FAQs

Why should I buy a system now, if the technology is still getting cheaper

It  is  true  that  the  cost  of  panels  and  hardware  has  reduced  over  the  last  5-7  years largely driven by increases in manufacturing scale (volume). However, volumes in most of  the  major  markets  (Europe,  Japan  and  USA)  have  stabilized  now  and  we  don’t expect  significant  improvement  in  scale.  In fact, we believe panels

  • Is the biggest  cost component  in  the  system
  • And may be  at  an  artificially  low  price  at  the  moment  due  to the  Chinese  government  who reduced  their  feed  in  tariffs  in  June  2016,  which  slowed demand in China and has contributed to a global oversupply.

Can you guarantee the savings? Why not?

We  cannot  guarantee  savings  because  the  savings  depend  on  how  you  consume  energy in your home, which is beyond our  control. We base our savings estimates on typical  patterns  of  consumption  and  behaviour  that  we  have  seen  across  hundreds  of sites,  to  come  up  with  an  estimate  of  your  self-consumption. Your actual self-consumption ultimately depends on your behaviour

  • You can improve it by putting as many loads as possible (including pool pumps, dishwashers, geysers) during the day.

Where are your panels/ inverters made?

Solar  panel  manufacturers  are  classified  by  Tiers:  Tier  1,  Tier  2,  Tier  3  etc.  The Tier 1 classification  is  used  for  companies  with  the  most  sophisticated production and  R&D facilities  and  the  longest  track  record  in  the  industry.  We use panels from several manufacturers

  • Trina, Renesolar, Canadian Solar, Solar Frontier
  • All of whom are Tier 1 manufacturers.

What is special about your solutions/company?

When you deal with us, you are dealing with an established company. We have almost

200 employees across all our divisions and are the preferred energy solution provider for multiple   listed companies (including Pick ‘nPay, Netcare, Pioneer) PSG  is  the majority  stakeholder  in  the  company,  so  you  are  dealing  with  a  strong brand  and  a company that is going to be around for as long as your system.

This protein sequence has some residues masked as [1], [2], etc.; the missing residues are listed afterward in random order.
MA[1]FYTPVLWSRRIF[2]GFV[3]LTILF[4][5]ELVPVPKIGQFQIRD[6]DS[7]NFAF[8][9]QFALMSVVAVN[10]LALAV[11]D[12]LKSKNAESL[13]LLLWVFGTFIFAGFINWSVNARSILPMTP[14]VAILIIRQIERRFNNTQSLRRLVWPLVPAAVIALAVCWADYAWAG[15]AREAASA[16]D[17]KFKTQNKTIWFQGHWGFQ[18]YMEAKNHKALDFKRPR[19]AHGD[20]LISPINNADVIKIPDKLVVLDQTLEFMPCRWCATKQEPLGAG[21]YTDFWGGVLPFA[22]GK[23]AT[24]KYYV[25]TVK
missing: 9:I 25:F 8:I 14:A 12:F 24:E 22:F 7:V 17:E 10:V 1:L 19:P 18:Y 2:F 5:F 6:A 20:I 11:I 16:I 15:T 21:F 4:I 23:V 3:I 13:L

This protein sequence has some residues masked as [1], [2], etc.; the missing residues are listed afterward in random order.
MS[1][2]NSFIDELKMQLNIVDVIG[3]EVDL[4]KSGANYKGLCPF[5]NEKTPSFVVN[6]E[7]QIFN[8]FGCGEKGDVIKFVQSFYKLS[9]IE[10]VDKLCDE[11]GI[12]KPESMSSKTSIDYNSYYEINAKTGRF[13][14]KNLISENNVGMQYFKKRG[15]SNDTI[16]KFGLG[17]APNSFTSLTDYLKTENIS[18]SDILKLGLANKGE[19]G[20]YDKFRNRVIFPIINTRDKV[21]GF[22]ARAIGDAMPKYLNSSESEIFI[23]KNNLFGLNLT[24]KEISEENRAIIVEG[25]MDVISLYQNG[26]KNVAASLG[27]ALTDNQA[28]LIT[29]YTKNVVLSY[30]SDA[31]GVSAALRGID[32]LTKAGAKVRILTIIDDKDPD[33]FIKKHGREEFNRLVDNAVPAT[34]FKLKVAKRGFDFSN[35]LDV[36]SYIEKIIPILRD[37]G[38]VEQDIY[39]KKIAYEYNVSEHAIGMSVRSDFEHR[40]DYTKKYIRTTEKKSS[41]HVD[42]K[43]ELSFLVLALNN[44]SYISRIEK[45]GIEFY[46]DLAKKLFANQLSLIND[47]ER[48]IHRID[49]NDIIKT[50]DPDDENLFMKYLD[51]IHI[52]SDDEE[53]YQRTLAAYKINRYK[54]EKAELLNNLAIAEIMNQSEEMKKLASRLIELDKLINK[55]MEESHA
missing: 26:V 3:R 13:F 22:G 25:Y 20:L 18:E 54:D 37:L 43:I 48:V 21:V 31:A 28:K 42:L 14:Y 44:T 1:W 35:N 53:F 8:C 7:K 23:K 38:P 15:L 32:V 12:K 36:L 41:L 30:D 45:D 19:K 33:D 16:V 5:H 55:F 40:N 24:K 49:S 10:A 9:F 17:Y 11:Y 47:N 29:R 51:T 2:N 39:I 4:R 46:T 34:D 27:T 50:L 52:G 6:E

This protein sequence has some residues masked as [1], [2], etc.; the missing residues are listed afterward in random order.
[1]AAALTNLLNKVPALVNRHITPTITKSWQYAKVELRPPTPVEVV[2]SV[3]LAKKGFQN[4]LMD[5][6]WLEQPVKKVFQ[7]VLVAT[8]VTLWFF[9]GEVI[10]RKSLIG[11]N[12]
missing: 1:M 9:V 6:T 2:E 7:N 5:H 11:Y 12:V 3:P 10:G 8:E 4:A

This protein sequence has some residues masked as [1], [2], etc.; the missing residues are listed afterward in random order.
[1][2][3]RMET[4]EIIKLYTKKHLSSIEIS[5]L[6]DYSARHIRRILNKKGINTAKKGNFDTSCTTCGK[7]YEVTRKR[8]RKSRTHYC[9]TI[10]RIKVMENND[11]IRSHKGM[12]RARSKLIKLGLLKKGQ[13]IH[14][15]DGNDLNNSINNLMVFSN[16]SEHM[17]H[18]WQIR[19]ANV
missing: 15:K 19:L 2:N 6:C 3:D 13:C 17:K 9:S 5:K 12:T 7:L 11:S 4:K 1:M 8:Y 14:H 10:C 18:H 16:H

How does your solution compare to a solar geyser?

A solar geyser is quite effective under the right conditions.  However, it has several drawbacks that a heat pump does not:  It requires appropriate roof space, it only works during clear days and it uses a very inefficient resistive element to top up in winter or at night. A heat pump is able to produce hot water efficiently at any time of the day or night and throughout the year, so you are always saving money.

Do I need batteries?

Batteries  are  optional  and  all  of  our  systems  can  work  without  batteries.  Adding batteries have 2 advantages they  provide  backup  power  if  there  is  a  power  failure (typically  enough  to  power  your  lights  and  critical  appliances)  and they  increase  your saving by storing extra solar energy during the day and allowing you to use it at night. However, batteries do increase system costs and complexity.

What if I sell my house before the system pays itself off?

This should not influence your decision. The new home owners will continue to get all of the benefits of the system. As a result, a good quality, well designed system will raise the value of your home, enabling you to recover the cost in your home sale. A study in the USA conducted by the Department of Energy (i.e. not sponsored by a solar company) showed that having a solar system boosted property values by $15,000 (R225,000), for a typical residential sized system (3.6 kW).

What about going off grid?

Going completely off grid is possible and we have done several successful off grid systems. However, going 100% off grid is very expensive, even for a regular house, and typically only makes financial sense if you are in a remote area with no municipal feed.

What about feeding back into the grid?

Every municipality has different rules about feeding back energy into the grid some don’t allow it at all, some allow it but don’t compensate you and some have specific feed in schemes and tariffs that you can participate in. However, the feed in tariffs are still very low typically 50 or 60 c per kWh compared to R2.00 that you buy electricity at. Therefore the best approach is to try and size your system so that you use as much of the energy yourself.

Can I just roll my meter backwards?

Many homes have old fashioned, analogue municipal meters to measure their energy consumption. Some of these meters actually roll backwards if you export energy i.e. they subtract the energy you export from what you use. Regulations clearly do not allow the export of energy through these meters. In the Western Cape, homeowners are required to register their system with the municipality, who will then come and replace the roll meter with a prepaid meter that cannot go in reverse.  However, it is still common practice in many areas for home owners to not register their systems, to keep their old meters and to export and roll their meters back thereby increasing their savings. We do not endorse such an approach, but if you choose to use your system like that and not register it, it is ultimately your decision. Most importantly, the systems that we implement are fully compliant, so that if you do need to register the system in future, you can.